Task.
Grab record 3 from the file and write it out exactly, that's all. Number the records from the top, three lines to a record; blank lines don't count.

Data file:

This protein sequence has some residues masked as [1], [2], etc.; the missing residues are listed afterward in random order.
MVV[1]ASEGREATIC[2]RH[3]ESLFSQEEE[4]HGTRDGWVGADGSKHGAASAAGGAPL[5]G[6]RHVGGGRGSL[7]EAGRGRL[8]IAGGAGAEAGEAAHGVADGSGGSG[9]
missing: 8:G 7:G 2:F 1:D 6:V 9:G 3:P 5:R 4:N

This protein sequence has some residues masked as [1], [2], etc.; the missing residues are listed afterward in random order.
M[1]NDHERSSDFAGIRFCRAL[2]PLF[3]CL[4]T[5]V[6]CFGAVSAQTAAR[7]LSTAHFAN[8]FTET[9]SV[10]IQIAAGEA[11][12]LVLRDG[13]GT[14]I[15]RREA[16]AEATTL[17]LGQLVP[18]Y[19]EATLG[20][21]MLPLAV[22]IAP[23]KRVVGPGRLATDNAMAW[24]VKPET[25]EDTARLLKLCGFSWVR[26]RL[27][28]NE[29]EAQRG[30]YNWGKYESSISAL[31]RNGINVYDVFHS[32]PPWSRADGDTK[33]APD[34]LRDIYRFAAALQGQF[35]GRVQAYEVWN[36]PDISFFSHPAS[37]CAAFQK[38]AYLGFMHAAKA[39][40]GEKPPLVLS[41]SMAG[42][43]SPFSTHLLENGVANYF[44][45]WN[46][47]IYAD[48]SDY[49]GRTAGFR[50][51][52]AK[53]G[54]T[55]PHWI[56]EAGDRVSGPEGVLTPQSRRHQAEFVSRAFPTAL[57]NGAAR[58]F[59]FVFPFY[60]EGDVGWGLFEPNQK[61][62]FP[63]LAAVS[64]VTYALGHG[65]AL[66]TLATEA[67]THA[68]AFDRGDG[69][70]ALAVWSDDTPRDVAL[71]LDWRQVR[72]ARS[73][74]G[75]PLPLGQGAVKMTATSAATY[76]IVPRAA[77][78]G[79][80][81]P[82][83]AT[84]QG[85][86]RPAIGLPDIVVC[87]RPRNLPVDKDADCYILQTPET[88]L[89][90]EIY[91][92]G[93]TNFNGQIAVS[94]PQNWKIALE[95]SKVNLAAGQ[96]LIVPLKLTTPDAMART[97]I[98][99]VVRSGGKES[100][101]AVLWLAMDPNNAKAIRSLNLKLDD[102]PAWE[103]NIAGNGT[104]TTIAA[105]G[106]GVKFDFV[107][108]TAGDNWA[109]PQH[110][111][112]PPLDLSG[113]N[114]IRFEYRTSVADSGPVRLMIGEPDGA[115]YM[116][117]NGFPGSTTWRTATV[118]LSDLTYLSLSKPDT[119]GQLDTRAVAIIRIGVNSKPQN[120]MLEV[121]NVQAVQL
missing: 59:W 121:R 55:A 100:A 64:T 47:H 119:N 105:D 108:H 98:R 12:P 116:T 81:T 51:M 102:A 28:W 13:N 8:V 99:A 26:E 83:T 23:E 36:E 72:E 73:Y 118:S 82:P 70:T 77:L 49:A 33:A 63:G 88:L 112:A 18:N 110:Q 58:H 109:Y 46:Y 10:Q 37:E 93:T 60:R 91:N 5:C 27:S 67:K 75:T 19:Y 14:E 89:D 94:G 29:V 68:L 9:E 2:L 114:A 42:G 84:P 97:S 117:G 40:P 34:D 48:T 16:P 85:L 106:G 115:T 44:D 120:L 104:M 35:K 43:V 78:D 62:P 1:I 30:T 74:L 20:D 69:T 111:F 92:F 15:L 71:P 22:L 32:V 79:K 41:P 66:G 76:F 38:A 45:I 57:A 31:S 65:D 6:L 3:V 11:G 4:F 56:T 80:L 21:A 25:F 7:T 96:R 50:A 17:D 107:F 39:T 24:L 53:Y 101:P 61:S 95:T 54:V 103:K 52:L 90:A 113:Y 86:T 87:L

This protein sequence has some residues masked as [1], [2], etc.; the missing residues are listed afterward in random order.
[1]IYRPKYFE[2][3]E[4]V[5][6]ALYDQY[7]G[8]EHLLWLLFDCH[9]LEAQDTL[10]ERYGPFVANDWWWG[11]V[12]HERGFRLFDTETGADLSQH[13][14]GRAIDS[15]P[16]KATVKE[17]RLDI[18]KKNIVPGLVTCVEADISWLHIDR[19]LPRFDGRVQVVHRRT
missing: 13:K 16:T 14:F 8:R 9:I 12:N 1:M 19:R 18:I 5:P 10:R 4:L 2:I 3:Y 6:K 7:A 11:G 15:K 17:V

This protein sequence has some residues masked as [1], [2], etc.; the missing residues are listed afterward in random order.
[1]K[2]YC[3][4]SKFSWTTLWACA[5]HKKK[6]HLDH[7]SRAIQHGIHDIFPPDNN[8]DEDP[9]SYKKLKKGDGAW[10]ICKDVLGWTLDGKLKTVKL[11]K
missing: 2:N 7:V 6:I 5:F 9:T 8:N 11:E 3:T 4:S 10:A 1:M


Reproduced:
This protein sequence has some residues masked as [1], [2], etc.; the missing residues are listed afterward in random order.
[1]IYRPKYFE[2][3]E[4]V[5][6]ALYDQY[7]G[8]EHLLWLLFDCH[9]LEAQDTL[10]ERYGPFVANDWWWG[11]V[12]HERGFRLFDTETGADLSQH[13][14]GRAIDS[15]P[16]KATVKE[17]RLDI[18]KKNIVPGLVTCVEADISWLHIDR[19]LPRFDGRVQVVHRRT
missing: 13:K 16:T 14:F 8:R 9:I 12:N 1:M 19:R 18:I 5:P 10:R 4:L 2:I 3:Y 6:K 7:A 11:G 15:K 17:V